Caring for very old cats (Senior and Geriatric cats)

caring for very old cats

Over the past few years, cats have been living longer than they used to. This is all thanks to improved nutrition, easy access to veterinary care and proper home care. While caring for pet cats is easy and fun, cats at different stages of life may have specific needs. More so when caring for very old cats who can no longer do things they used to do.

When caring for any cat it is important to understand the needs of that cat at their specific stage of life. While adult cats are easy to care for, kittens and very old cats may have special needs.

How can I know what stage of life my cat is in?

An indoor cat can live for 10 to 20 years or more depending on the specific cat. It is therefore not easy to determine the stage a cat is in. This is because some cats age sooner while other cats age later.

However, you can use the table below as a guideline to determine the stage of your cat’s life depending on their age. Note however that it is recommended to determine the stage of a cat’s life on a cat-to-cat basis.

Different ages and life stages of a cat

Different Stages of a cats life
Kitten0 – 1 year
Adult1 – 10 years
Senior11 – 14 years
Geriatric15+ years

What are the effects of ageing in cats?

As a cat ages they undergo several changes in terms of behavior and physiology. Changes in physiology determine how susceptible a cat will be to illnesses.

Behavioral changes

As a cat ages, their behavior changes. Changes in behavior may be influenced by physiological changes to some extent.

Generally speaking, very old cats are less active and playful. They will hunt less and spend less time outside if they are outdoor indoor cats. Additionally, they may be less keen to grooming.

Secondly, very old cats will generally want to sleep more and may have trouble reaching their favorite places. This could be because they may gain more weight or develop arthritis as they age.

Additionally, very old cats are more vocal. They also tend to become insecure and potentially more dependent on you.

Physiological changes

As your cat ages, she will undergo several physiological changes. For example, her kidneys may start to slow down. As a result, you will notice that she will tend to drink more water and urinate more.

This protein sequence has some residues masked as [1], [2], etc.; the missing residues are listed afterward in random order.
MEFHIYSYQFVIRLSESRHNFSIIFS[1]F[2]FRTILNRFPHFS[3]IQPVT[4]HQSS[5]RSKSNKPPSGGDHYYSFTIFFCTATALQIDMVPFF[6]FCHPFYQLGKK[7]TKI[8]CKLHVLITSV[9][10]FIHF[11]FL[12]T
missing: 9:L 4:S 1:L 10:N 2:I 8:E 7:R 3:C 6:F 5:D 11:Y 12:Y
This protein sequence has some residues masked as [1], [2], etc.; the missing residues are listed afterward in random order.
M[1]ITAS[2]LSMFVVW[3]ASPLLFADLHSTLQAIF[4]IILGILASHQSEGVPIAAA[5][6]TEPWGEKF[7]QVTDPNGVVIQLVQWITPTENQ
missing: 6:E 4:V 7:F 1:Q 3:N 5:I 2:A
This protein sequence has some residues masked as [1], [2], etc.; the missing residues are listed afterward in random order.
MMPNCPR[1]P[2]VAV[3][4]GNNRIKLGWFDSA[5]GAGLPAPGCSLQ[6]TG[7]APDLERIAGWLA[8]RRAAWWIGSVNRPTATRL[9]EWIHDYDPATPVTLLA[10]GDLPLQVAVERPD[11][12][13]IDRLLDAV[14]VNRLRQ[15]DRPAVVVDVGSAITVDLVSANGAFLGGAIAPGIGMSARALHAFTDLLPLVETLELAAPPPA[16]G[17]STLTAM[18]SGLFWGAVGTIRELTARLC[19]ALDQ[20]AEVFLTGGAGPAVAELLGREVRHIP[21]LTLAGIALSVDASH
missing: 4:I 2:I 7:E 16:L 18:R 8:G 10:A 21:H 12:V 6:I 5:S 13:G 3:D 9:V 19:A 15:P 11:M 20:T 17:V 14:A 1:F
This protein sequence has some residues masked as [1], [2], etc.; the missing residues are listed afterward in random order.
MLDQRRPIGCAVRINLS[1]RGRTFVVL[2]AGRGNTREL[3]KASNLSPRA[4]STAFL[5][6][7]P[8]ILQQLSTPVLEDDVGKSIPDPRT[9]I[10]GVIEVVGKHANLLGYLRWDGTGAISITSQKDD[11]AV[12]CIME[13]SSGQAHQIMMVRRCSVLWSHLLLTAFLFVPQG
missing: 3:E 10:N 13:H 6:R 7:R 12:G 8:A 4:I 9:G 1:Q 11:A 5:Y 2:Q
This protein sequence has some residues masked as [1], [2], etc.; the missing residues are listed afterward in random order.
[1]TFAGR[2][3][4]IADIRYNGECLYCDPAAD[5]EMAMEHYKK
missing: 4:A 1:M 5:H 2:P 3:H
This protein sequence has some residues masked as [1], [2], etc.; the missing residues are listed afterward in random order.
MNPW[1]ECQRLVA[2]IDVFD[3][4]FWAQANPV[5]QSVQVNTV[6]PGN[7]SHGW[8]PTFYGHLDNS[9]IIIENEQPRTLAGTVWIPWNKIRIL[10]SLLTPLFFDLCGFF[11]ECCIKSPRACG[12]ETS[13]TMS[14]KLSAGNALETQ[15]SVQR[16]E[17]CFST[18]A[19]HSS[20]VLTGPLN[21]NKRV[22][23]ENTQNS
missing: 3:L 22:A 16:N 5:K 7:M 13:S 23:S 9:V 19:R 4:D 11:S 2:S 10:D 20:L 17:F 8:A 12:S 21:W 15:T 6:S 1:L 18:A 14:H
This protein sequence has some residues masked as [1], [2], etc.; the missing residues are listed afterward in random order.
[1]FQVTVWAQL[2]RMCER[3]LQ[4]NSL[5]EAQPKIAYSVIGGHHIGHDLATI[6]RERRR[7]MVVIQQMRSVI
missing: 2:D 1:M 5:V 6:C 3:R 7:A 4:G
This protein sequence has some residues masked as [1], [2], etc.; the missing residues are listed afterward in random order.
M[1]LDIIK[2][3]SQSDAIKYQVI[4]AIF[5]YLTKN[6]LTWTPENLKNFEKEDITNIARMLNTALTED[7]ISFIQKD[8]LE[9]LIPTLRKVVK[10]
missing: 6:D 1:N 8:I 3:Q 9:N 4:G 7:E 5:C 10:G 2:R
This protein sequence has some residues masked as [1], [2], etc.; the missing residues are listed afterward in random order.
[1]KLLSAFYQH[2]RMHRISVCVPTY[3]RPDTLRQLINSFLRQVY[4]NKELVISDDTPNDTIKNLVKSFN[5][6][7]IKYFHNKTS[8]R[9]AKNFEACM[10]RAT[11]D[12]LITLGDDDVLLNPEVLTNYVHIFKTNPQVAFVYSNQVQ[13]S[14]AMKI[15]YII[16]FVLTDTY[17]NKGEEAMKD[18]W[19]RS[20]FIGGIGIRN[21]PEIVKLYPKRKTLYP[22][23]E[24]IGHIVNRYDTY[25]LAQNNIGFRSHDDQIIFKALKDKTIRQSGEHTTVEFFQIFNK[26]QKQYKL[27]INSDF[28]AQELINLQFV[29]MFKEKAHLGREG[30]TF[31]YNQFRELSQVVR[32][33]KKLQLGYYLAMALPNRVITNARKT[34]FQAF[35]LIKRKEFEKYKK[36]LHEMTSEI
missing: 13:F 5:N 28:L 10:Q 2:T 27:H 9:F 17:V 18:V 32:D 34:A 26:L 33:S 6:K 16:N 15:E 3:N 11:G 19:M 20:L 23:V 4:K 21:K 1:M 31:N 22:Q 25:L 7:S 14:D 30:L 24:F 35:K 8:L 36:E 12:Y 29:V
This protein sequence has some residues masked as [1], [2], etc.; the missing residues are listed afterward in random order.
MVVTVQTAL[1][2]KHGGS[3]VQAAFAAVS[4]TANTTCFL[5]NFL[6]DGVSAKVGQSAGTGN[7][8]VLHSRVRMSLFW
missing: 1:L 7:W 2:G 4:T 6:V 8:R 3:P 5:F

Secondly, her body may not be able to utilize nutrients as it used to. Some cats as a result may gain weight as the food is converted to fats or lose weight. This however depends on the specific cat with each cat responding differently to ageing.

Additionally, some cats may develop arthritis as they age. Arthritis is painful on your cat and may make her reluctant to move. In addition, the pain may make your cat to become more aggressive if disturbed.

Physiological changes may increase the susceptibility of your cat to diseases. Therefore, gradual behavior changes can be signs of common health problems. This is because very old cats are more likely to get different conditions. Be on the look out for common signs of illness and consult your veterinarian immediately.

To keep your old cat comfortable, it is necessary to make sure that they have easy access to the things they love and need.

How can you keep very old cats comfortable?

To keep your senior cat comfortable there are a number of things you can do including.

1.      Regular claw trimming

As your cat ages, it is necessary to adapt regular claw trimming. Very old cats are less able to retract their claws therefore may tend to get stuck on furniture and clothing.

Additionally, your old cat may not be able to use their scratch pad as they used to. As such, their claws may overgrow and stick on the pads which can be painful for your kitty.